• inadequate progesterone production after luteal rescue by the placental hCG. Circulating hCG concentration must increase dramatically until about 10 weeks to adequately support the corpus luteum. Inadequate hCG production might be related to a small (or abnormally growing) placenta due to either a uterus with an inadequate blood supply or an abnormal embryo (fetus). This would effect the embryo from about 4 to 10 weeks gestation. Increasing progesterone during this time could be accomplished by direct supplementation (progesterone medication). Generally, progesterone supplementation is not powerful enough to prevent a miscarriage if there is an abnormal embryo.
  • inadequate placental production of progesterone. This may be due to either a small placental mass or a biosynthetic abnormality in placental progesterone production. This would effect pregnancies primarily after 10 weeks gestation. Increasing progesterone after 8 weeks gestation could be accomplished by direct supplementation (progesterone medication). This appears to be the least common cause for pregnancy loss since most losses occur prior to this time.

Infertility specialists occasionally draw upon a small handful of reports describing women with documented low progesterone concentrations in pregnancies resulting in normal outcomes. These reports force one to question the absolute necessity of progesterone, and suggest the possible importance of other nonhormonal regulators of the "window of uterine receptivity." These reports include:

  • women with the congenital abnormality known as "abetalipoproteinemia" have cells that are unable to take up and use VLDL-cholesterol. VLDL-cholesterol is a primary source for cellular cholesterol. Since cholesterol is required for the synthesis of progesterone these women have very low circulating progesterone concentrations. There are reports of women with abetalipoproteinemia who have documented low progesterone concentrations throughout pregnancy and have carried their pregnancy to term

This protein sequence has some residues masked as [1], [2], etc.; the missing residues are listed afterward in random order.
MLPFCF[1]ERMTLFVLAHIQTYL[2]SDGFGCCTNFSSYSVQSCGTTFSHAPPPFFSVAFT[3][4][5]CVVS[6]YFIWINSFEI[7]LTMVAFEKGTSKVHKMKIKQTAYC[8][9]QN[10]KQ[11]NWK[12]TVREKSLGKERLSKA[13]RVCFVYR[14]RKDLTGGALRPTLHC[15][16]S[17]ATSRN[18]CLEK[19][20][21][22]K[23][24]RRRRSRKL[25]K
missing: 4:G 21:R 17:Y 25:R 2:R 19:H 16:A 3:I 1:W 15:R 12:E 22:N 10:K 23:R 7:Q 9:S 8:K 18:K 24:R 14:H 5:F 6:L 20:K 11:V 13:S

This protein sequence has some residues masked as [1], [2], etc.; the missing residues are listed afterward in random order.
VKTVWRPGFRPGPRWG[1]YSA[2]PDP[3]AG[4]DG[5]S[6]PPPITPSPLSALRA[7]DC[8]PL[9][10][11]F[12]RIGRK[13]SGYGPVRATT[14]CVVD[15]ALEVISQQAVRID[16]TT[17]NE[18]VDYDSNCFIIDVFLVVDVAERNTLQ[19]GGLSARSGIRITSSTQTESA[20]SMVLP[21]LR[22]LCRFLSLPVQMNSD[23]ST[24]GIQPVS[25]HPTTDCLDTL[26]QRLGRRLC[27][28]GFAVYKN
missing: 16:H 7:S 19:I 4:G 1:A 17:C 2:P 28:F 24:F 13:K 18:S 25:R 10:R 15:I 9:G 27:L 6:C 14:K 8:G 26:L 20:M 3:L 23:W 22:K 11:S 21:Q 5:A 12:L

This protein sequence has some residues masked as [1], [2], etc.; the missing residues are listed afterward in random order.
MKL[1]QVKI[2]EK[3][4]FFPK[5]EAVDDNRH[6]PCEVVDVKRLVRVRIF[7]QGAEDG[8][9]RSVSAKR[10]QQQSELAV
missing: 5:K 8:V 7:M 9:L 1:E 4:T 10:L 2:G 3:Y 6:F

• fetuses with a rare deficiency in one of the enzymes required for progesterone production, such as "3-beta hydroxysteroid dehydrogenase" or the "cholesterol side chain cleavage complex," may be delivered at term despite the inability of these fetuses (and presumably also their placentas) to produce adequate progesterone. Prenatal diagnosis of these conditions has never been early enough to actually document low progesterone throughout pregnancy (at least from the time of placental takeover of progesterone production)
  • an In Vitro Fertilization patient with a diagnosis of unexplained infertility discontinued her prescribed progesterone when she noted vaginal bleeding at 4-5 weeks gestation (and assumed that she was not pregnant). Bloodwork documented a progesterone concentration of less than 2.0 ng/ml at 5-6 weeks gestation, she did not return to progesterone supplementation and she delivered a normal fetus at term. It is generally accepted that a progesterone concentration of less than 7 ng/ml at the time of hCG rescue (the usual nadir in progesterone concentration which occurs at about 4 weeks gestation) is ominous and predicts spontaneous abortion.
  • a mouse with a knockout mutation of the gene encoding the progesterone receptor has recently been described. These mice appear to be incapable of ovulation. Future experiments with these mice may reveal important aspects of the role of progesterone in reproduction, including implantation.

The endometrial biopsy is the "gold standard" diagnostic test for luteal phase defects. It only detect defects that are due to inadequate luteal phase progesterone production. The other hCG or placental progesterone defects are not determined. Pregnancies lost due to early hormonal defects occur throughout the first trimester suggesting abnormal embryogenesis (embryo development) rather than an immediate uterine rejection.

The reliability of the endometrial biopsy has been questioned. Research on the biopsy includes

  • introduction of histologic criteria for dating endometrium in 1951, with a stated mean error in dating of 1.8 days